Using my Chalks

There are some items in my craftroom that rarely see the light of day, yet I'm not sure why.  One example is my Craf-T Decorating Chalks.  I really like them and am always happy with the results, yet I rarely think about them when I'm working on a layout.

I'm trying to make an effort to use my chalks.  The last time I used them was for this card.  This time I used a similar technique, chalking over letters from a Heidi Swapp mask alphabet.  I removed the mask, then used a black pen to outline the letters to make them pop.  Quick and easy!

How do you use chalks?  Any hints or tricks?



I'm sure many of you are familiar with the very popular blog, PostSecret.  Readers mail in their secrets anonymously on a homemade postcard.  The secrets are published weekly on the blog and have been made into books and featured at live events.  (Please be aware that PostSecret is for adults.  Some of the secrets are R-rated.  Here is the link to PostSecret.)

The fantastically-creative Angela Daniels started a PostSecret-inspired project called ScrapSecrets.  She asks readers to submit postcards of their deepest, darkest, and/or most funny scrapbook-related secrets, which she then publishes on her blog.  Check out her ScrapSecrets Archives.  (They're all rated G.)  I'm guessing most scrappers can relate to one or more!

I was inspired to make my own ScrapSecret, which I have decided to share with you.  No longer will this be my shameful secret.  I'm hoping that I can find support out there from others like me who, up until now, have been afraid to admit that:

Whew.  I feel much better getting that off my chest.  Making a postcard with my secret on it was quite therapeutic!  (For the record, I now have a stamp cleaner and scrubber on my wishlist.  So perhaps one day soon, this secret will be in my past.)

Do you have a ScrapSecret of your own?  Or a secret related to crafts in general?  Angela would love to add yours!  Simply email a jpeg of your secret to: angeladanielsdesigns@yahoo.com.  I'm looking forward to reading more ScrapSecrets in the near future!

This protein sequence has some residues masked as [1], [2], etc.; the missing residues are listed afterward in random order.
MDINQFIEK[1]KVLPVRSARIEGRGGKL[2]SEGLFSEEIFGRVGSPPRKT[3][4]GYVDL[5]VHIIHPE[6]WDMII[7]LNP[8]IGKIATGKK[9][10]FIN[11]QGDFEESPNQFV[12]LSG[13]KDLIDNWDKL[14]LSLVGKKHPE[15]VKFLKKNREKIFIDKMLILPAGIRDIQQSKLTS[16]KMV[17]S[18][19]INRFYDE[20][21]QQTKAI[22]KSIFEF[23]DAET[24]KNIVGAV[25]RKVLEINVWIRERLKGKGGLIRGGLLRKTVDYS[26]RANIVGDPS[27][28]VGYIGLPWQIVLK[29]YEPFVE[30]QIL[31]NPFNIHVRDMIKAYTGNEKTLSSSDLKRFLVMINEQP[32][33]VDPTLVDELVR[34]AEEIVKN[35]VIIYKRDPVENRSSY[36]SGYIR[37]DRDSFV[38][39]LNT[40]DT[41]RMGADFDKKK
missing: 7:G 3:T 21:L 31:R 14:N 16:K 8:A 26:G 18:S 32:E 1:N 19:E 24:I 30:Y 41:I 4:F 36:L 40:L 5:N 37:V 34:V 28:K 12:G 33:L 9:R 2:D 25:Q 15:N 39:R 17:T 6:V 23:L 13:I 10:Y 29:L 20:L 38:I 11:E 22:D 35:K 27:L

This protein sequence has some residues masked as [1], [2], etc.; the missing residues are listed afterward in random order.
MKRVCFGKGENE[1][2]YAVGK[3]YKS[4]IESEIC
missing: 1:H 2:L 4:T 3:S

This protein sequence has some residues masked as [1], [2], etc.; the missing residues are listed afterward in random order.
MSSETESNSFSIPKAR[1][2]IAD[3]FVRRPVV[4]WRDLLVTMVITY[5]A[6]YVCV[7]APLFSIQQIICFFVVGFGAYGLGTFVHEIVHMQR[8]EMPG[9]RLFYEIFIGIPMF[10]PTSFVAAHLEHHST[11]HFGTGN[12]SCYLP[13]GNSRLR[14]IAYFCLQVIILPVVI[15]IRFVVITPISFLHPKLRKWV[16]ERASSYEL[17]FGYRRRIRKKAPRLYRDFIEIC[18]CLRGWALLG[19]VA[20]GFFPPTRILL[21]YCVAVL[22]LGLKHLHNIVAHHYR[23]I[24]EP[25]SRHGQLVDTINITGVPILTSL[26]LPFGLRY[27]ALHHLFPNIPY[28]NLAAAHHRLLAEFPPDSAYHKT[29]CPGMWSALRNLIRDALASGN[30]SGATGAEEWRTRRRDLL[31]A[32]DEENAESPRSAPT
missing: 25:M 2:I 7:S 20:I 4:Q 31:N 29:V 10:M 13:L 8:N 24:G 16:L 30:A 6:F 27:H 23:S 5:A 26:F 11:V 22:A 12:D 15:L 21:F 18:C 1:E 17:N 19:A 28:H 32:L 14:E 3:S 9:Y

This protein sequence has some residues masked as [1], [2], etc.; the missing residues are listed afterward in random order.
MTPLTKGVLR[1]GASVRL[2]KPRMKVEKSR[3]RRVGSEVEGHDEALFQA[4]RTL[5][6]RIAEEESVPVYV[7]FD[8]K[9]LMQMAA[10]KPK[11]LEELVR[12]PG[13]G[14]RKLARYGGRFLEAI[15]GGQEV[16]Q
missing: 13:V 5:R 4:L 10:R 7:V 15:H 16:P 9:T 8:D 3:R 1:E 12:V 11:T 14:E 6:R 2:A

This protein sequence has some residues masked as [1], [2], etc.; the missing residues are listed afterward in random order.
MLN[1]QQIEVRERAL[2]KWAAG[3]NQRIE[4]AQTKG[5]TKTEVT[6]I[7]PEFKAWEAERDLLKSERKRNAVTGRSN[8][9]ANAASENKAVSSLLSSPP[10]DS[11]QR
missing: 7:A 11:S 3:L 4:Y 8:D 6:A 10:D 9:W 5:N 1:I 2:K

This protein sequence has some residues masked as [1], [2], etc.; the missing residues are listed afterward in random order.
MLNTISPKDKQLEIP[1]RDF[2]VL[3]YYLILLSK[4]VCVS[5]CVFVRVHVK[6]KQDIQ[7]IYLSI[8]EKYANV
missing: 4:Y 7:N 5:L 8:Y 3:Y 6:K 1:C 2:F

Making Do

Imagine if you will... I was working on a layout about our July 4th.  I had the perfect patterned papers, pictures, and chipboard stickers.  It was all laid out- the finishing touch would be three stars, arranged in a visual triangle.  I knew just what stars I would use (some funky self-adhesive ones from BasicGrey).  When I went to get them.... uh oh.  Only two left.

Darn it!  Time to make do.   I found a random piece of chipboard and cut out a star shape, mimicking the style of the ones I wanted to match.  The color was different, so I painted all three pieces "Country Twill"- a color that looks like raw chipboard.  I inked the edges and added the stars.

My star isn't exactly the same as the BasicGrey two, but it's close enough.  Can you guess which one I made?

Inspired by: Shannon Zickel, scrapbooks etc. August 2011

Mine is the large one.  I'm happy with it.  Pretty good for making do.


Ever wonder if rub-ons work on Shrinky Dinks?

Me too.  So I decided to try it.

I put rub-ons from two manufacturers (Making Memories and Cosmo Cricket) on shrink plastic from two manufacturers (Grafix and OTC).  I made sure the rub-ons were thoroughly adhered to the shrink plastic and had no flaws, then followed the manufacturers' instructions for proper shrinking.

Here are a few of the pieces I made:

I was expecting quite a bit of ripping and distortion.  Indeed, some of the rub-ons did rip and/or distort, but I was pleasantly surprised to see that it was minimal.  In both cases the words look pretty good.  There didn't seem to be any difference between manufacturers; instead, the heat of the oven (and thus the rate and direction of shrinking) seemed to be what caused the variation.  It was also crucial that the rub-on was applied thoroughly.  If there was even a tiny bit that wasn't burnished properly, that area ripped. 

This was an interesting experiment.  I don't know that I'd try it again.  It would make a lot more sense to apply a full-size rub-on to an already-shrunk tag or charm.  But if I needed to make an existing rub-on smaller, this is the way to do it. 


Product Review: Grafix Shrink Film